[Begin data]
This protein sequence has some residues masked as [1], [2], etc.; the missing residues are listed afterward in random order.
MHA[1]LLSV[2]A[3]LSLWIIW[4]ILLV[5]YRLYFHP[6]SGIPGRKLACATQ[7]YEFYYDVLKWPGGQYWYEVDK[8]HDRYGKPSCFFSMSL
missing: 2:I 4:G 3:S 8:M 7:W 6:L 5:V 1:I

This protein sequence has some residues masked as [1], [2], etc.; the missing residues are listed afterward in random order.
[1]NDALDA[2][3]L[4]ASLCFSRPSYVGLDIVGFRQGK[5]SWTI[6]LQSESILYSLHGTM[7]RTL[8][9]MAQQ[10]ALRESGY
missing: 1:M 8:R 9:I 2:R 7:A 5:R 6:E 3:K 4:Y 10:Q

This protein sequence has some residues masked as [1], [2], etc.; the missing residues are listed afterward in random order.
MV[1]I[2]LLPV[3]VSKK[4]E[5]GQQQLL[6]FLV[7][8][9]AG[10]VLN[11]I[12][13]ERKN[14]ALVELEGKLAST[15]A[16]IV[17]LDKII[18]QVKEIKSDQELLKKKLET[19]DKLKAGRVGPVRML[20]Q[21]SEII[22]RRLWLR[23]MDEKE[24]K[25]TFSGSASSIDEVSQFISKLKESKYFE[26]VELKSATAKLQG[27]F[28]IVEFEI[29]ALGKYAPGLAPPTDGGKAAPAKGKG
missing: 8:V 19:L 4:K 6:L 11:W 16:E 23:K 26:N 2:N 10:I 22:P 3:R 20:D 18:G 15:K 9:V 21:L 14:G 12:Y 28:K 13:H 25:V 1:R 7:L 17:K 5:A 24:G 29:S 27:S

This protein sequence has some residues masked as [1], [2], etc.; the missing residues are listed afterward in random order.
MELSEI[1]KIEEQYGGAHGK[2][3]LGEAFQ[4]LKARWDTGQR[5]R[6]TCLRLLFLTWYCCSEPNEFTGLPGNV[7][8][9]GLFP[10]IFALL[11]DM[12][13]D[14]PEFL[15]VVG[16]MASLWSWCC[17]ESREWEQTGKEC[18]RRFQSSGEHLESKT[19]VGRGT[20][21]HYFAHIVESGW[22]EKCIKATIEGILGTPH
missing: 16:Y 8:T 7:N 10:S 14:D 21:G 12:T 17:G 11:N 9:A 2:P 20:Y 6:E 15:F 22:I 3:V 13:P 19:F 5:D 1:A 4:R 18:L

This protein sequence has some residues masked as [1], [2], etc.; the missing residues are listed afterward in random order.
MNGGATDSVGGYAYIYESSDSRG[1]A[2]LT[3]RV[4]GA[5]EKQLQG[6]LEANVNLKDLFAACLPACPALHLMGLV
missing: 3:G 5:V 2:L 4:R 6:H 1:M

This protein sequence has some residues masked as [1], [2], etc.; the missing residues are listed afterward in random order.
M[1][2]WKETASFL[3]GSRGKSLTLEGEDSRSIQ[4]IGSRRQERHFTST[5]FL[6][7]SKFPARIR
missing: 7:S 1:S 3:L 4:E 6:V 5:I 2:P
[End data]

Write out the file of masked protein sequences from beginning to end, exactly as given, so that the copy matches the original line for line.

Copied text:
This protein sequence has some residues masked as [1], [2], etc.; the missing residues are listed afterward in random order.
MHA[1]LLSV[2]A[3]LSLWIIW[4]ILLV[5]YRLYFHP[6]SGIPGRKLACATQ[7]YEFYYDVLKWPGGQYWYEVDK[8]HDRYGKPSCFFSMSL
missing: 2:I 4:G 3:S 8:M 7:W 6:L 5:V 1:I

This protein sequence has some residues masked as [1], [2], etc.; the missing residues are listed afterward in random order.
[1]NDALDA[2][3]L[4]ASLCFSRPSYVGLDIVGFRQGK[5]SWTI[6]LQSESILYSLHGTM[7]RTL[8][9]MAQQ[10]ALRESGY
missing: 1:M 8:R 9:I 2:R 7:A 5:R 6:E 3:K 4:Y 10:Q

This protein sequence has some residues masked as [1], [2], etc.; the missing residues are listed afterward in random order.
MV[1]I[2]LLPV[3]VSKK[4]E[5]GQQQLL[6]FLV[7][8][9]AG[10]VLN[11]I[12][13]ERKN[14]ALVELEGKLAST[15]A[16]IV[17]LDKII[18]QVKEIKSDQELLKKKLET[19]DKLKAGRVGPVRML[20]Q[21]SEII[22]RRLWLR[23]MDEKE[24]K[25]TFSGSASSIDEVSQFISKLKESKYFE[26]VELKSATAKLQG[27]F[28]IVEFEI[29]ALGKYAPGLAPPTDGGKAAPAKGKG
missing: 8:V 19:L 4:K 6:L 11:W 16:E 23:K 26:N 2:N 10:I 22:P 3:R 20:D 18:G 15:K 9:V 21:L 14:G 12:Y 28:K 13:H 25:V 1:R 7:L 17:K 5:A 24:G 29:S 27:S

This protein sequence has some residues masked as [1], [2], etc.; the missing residues are listed afterward in random order.
MELSEI[1]KIEEQYGGAHGK[2][3]LGEAFQ[4]LKARWDTGQR[5]R[6]TCLRLLFLTWYCCSEPNEFTGLPGNV[7][8][9]GLFP[10]IFALL[11]DM[12][13]D[14]PEFL[15]VVG[16]MASLWSWCC[17]ESREWEQTGKEC[18]RRFQSSGEHLESKT[19]VGRGT[20][21]HYFAHIVESGW[22]EKCIKATIEGILGTPH
missing: 16:Y 8:T 7:N 10:S 14:D 21:G 12:T 17:G 11:N 9:A 2:P 20:Y 6:E 15:F 22:I 3:V 13:P 19:F 5:D 1:A 4:R 18:L

This protein sequence has some residues masked as [1], [2], etc.; the missing residues are listed afterward in random order.
MNGGATDSVGGYAYIYESSDSRG[1]A[2]LT[3]RV[4]GA[5]EKQLQG[6]LEANVNLKDLFAACLPACPALHLMGLV
missing: 3:G 5:V 2:L 4:R 6:H 1:M

This protein sequence has some residues masked as [1], [2], etc.; the missing residues are listed afterward in random order.
M[1][2]WKETASFL[3]GSRGKSLTLEGEDSRSIQ[4]IGSRRQERHFTST[5]FL[6][7]SKFPARIR
missing: 7:S 1:S 3:L 4:E 6:V 5:I 2:P